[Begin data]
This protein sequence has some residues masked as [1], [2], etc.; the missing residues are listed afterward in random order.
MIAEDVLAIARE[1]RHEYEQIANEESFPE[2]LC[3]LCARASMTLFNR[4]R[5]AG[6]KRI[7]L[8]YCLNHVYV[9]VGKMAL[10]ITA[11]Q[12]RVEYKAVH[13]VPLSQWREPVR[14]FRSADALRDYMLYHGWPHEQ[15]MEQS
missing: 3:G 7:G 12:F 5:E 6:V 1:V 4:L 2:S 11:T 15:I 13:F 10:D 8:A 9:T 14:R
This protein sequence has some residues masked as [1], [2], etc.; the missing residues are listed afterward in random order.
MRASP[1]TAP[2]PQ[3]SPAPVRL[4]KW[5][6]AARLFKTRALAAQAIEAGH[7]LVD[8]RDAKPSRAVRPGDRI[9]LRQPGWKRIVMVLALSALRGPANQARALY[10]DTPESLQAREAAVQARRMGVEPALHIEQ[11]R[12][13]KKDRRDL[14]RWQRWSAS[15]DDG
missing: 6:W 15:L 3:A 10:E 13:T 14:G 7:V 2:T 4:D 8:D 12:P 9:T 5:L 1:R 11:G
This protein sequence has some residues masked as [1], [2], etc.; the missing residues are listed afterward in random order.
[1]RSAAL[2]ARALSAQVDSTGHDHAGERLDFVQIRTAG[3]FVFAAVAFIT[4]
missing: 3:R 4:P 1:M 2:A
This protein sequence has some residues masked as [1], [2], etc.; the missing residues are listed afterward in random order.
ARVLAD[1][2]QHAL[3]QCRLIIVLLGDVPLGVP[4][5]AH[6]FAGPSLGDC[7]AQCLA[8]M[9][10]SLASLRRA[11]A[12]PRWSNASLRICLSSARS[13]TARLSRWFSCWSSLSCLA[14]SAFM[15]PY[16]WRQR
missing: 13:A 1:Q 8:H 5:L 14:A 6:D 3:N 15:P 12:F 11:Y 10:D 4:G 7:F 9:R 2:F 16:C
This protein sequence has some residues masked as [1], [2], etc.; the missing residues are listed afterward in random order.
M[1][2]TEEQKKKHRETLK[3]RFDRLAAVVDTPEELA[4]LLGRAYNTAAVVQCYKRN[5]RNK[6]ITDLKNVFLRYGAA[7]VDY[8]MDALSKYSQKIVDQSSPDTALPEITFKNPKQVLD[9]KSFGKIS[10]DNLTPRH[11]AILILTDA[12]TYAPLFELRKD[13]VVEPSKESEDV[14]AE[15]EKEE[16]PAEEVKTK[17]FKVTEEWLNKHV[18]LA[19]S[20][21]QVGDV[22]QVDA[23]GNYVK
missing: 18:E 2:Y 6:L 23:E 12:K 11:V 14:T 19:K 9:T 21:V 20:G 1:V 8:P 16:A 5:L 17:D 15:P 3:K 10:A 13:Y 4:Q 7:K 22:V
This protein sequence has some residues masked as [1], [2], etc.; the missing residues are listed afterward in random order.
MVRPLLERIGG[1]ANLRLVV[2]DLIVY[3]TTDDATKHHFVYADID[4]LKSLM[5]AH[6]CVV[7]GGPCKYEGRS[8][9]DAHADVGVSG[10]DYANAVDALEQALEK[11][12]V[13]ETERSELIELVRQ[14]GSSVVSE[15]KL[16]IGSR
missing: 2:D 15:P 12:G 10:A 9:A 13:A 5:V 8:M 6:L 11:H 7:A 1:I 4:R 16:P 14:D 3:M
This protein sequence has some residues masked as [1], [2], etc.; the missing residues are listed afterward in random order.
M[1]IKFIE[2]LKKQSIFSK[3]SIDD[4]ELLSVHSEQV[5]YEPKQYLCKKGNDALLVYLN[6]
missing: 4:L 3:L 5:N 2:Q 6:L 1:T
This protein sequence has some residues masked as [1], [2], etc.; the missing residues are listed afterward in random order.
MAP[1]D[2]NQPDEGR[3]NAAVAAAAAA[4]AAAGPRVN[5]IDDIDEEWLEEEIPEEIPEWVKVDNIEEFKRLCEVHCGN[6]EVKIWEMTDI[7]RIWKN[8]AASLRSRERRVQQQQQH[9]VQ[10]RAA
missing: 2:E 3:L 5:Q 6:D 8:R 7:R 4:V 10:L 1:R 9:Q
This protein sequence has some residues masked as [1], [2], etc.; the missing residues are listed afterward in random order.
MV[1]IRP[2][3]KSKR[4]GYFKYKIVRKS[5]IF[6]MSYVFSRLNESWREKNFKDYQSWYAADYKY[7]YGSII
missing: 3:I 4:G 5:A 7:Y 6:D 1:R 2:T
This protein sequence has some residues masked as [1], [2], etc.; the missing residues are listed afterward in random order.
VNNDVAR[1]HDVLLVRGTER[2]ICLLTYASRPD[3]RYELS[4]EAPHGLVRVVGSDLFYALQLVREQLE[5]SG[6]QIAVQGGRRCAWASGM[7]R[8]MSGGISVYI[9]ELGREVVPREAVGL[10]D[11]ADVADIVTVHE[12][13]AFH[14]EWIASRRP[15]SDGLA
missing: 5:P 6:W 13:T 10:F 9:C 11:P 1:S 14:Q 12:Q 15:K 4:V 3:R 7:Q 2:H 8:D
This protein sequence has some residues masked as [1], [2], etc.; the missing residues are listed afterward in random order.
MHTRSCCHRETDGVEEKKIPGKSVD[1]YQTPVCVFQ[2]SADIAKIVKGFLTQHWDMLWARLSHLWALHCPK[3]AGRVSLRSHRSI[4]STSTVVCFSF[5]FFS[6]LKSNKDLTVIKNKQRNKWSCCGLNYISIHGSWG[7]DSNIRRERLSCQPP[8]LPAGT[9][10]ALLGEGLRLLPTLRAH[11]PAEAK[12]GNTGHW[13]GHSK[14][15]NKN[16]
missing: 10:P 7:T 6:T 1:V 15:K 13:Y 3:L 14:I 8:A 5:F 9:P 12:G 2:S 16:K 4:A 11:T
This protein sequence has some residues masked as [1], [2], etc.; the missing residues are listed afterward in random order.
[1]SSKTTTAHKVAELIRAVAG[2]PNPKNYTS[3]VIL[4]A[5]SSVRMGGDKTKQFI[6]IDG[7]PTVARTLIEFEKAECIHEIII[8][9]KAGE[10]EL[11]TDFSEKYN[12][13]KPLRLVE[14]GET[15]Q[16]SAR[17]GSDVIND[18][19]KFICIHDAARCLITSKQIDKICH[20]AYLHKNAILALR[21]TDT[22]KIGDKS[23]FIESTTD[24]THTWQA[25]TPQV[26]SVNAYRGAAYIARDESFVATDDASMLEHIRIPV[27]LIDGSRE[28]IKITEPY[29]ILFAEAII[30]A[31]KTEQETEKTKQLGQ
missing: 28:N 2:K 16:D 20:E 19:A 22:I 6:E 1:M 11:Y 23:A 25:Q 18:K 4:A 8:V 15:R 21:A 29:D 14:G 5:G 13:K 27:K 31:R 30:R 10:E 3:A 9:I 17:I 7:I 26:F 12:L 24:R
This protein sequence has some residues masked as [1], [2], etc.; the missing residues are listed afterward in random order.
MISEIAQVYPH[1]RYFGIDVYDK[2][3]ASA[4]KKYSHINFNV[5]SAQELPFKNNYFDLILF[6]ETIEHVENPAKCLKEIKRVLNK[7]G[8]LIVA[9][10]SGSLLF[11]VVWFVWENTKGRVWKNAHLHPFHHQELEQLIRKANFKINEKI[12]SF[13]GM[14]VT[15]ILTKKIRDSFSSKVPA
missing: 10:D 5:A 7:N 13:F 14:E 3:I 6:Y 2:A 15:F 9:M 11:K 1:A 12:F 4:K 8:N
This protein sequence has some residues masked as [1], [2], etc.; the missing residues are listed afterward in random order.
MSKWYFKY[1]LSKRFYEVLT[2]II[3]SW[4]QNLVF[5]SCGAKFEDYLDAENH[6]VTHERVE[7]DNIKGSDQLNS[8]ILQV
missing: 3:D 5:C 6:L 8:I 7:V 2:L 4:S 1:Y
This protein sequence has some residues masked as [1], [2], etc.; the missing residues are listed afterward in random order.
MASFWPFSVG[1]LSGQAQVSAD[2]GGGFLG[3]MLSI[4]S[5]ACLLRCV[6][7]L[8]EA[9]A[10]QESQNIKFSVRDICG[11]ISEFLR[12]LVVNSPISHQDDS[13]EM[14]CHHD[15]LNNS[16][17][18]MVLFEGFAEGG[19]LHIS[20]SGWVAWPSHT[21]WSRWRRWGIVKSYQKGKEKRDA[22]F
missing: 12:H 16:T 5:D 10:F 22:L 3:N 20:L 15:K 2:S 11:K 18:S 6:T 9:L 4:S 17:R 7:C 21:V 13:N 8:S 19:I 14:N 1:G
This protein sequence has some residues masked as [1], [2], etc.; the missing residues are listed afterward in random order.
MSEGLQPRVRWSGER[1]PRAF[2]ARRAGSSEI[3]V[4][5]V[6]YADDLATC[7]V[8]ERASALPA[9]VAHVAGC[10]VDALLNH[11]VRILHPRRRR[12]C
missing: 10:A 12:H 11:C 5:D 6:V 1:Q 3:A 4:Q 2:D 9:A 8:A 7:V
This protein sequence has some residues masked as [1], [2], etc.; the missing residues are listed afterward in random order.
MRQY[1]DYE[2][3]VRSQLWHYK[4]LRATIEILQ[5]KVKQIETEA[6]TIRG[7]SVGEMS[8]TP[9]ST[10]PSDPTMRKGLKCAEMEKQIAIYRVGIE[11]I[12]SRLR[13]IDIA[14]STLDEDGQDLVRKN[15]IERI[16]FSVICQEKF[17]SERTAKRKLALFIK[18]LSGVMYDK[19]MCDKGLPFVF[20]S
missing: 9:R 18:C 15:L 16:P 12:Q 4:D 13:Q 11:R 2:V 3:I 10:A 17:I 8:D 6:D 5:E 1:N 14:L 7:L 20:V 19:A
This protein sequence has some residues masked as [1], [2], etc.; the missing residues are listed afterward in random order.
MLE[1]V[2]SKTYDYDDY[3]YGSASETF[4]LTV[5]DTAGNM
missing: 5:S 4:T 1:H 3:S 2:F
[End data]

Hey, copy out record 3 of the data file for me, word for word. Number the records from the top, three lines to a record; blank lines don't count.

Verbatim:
This protein sequence has some residues masked as [1], [2], etc.; the missing residues are listed afterward in random order.
[1]RSAAL[2]ARALSAQVDSTGHDHAGERLDFVQIRTAG[3]FVFAAVAFIT[4]
missing: 3:R 4:P 1:M 2:A